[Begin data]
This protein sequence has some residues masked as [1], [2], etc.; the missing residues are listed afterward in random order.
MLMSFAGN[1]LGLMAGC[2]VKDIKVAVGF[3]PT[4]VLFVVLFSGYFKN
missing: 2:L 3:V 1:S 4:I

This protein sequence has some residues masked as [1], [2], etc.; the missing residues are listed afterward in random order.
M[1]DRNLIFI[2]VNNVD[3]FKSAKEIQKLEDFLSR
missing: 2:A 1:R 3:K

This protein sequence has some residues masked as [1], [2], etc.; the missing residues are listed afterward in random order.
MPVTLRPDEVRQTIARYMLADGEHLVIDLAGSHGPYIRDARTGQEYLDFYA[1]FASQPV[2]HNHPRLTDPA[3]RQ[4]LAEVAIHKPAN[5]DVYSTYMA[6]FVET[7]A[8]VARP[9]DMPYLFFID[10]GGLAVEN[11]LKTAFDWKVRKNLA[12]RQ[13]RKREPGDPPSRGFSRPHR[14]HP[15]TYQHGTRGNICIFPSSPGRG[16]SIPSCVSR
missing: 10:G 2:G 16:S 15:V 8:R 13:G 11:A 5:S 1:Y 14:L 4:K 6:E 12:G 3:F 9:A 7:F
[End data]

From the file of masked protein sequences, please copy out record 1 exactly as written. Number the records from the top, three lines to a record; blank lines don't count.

This protein sequence has some residues masked as [1], [2], etc.; the missing residues are listed afterward in random order.
MLMSFAGN[1]LGLMAGC[2]VKDIKVAVGF[3]PT[4]VLFVVLFSGYFKN
missing: 2:L 3:V 1:S 4:I